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Highlander: The Series - Season Five

Price: CDN$ 79.99 & FREE Shipping. Details
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Frequently Bought Together

Highlander: The Series - Season Five + Highlander: The Series - Season One + Highlander: The Series - Season Four
Price For All Three: CDN$ 213.37

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Product Details

  • Actors: Adrian Paul, Jim Byrnes, Stan Kirsch
  • Format: Box set, Closed-captioned, Color, DVD-Video, Full Screen, NTSC
  • Language: English
  • Region: Region 1 (US and Canada This DVD will probably NOT be viewable in other countries. Read more about DVD formats.)
  • Aspect Ratio: 1.33:1
  • Number of discs: 9
  • MPAA Rating: NR
  • Studio: Starz / Anchor Bay
  • Release Date: Aug. 10 2004
  • Run Time: 864 minutes
  • Average Customer Review: 3.0 out of 5 stars  See all reviews (1 customer review)
  • ASIN: B0001ZX0GA
  • Amazon Bestsellers Rank: #58,072 in DVD (See Top 100 in DVD)

Customer Reviews

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Most helpful customer reviews

4 of 6 people found the following review helpful By A Customer on Sept. 17 2004
Format: DVD Verified Purchase
This isn't about the show, or even the DVDs, this review is strickly about Anchor bay and their ever changing packaging.
It seems that as far as Hercules, Xena and Highlander are concernes, Anchor Bay can't make up it's mind how many disks to put in a set, how to put the disks in the set, or how to produce the set itself.
The last box sets in all three series were half an inch thinner than all the others, making these last packs look very odd when put next to the others. This is mostly due to a new box design that Achor Bay is now using which puts two DVDs in a single plastic case, one overlapping the other, instead of one case per DVD which had been the case up till then.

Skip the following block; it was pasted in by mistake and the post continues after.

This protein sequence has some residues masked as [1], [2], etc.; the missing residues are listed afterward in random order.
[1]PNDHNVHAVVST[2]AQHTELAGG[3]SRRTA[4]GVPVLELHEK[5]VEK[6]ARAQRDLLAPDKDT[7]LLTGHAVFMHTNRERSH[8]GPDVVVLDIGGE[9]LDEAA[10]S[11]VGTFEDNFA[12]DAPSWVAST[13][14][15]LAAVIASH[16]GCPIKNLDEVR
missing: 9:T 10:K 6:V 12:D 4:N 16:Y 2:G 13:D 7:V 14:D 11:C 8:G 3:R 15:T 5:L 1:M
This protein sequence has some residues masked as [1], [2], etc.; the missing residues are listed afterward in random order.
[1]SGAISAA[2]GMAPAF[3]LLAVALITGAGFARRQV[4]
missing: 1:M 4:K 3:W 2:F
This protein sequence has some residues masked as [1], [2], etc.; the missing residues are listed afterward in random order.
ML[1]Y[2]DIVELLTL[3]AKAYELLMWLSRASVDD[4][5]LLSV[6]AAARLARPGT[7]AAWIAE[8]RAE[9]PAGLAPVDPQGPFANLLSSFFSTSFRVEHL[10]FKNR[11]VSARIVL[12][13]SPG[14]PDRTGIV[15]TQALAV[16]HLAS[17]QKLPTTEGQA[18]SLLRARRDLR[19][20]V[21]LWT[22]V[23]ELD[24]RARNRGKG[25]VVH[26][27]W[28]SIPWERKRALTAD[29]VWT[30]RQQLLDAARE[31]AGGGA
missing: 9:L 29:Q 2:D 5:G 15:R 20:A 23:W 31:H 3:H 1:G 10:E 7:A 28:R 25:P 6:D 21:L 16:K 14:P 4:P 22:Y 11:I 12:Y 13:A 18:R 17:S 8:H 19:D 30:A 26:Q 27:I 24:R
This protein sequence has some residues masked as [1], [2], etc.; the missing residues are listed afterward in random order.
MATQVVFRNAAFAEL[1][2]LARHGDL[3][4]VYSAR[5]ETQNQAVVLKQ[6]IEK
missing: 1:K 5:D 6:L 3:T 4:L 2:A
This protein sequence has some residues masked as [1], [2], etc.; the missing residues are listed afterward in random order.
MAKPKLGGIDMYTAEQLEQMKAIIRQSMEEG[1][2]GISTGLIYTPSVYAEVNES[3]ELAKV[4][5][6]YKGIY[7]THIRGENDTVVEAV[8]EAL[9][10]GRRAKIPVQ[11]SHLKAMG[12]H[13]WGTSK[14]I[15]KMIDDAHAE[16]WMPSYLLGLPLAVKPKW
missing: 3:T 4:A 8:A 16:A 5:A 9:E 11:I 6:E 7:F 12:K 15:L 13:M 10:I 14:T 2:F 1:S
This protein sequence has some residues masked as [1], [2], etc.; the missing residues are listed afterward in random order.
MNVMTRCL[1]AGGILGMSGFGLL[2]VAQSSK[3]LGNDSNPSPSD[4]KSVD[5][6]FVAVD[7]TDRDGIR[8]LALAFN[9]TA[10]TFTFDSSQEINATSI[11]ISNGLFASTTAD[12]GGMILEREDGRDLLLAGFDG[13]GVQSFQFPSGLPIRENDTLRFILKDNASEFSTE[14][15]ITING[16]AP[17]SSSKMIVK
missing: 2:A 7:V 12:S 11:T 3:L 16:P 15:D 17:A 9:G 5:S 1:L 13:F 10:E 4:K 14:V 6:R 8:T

This may seem like a small gripe, but at the price these sets are going for, they should all look the same. It's particularly irksome for Highlander, because up until season five this was turning out to be one of the finest looking DVD collections ever, but with the new size for Season Five the whole thing looks like a mistake or a new series. In short, it looks like hell!
The other part of the complaint is the number of disks. It's eight, it's nine, it's ten! The seasons all have more or less the same number of episodes, why does the disk count keep changing? In one box set the tenth disk is in a thin cardboard enveloppe and tucked in the package, in another it has its own plastic tray like the DVDs!
Come on Anchor Bay, pick a system and stick to it, how hard is that?
I don't know how much money they saved making this last change to the two disk trays, but I'm sure it wasn't enough to warant the change. If you want to look at a disk that happens to be at the bottom, you have to take the other disk out. With ten disks, looking for you favorite shows can become difficult, messy, and potentially you could damage a disk.
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Most Helpful Customer Reviews on Amazon.com (beta)

Amazon.com: 53 reviews
34 of 34 people found the following review helpful
Highlander the almost end of a great show Sept. 6 2004
By Mike Stanbridge - Published on Amazon.com
Format: DVD
The quality of the Highlander DVD box sets is a delight through all six releases. Season Five is no exception and contains the same unique special features and great video transfer as the rest. My one major turn off that, unfortunately, seems to be an industry standard is the folding package that takes up the whole coffee table. It doesn't detract from my enjoyment of the series or the special features which were enough in the first two seasons two make me buy the rest, at a premium for my impatience, from the official site ([...]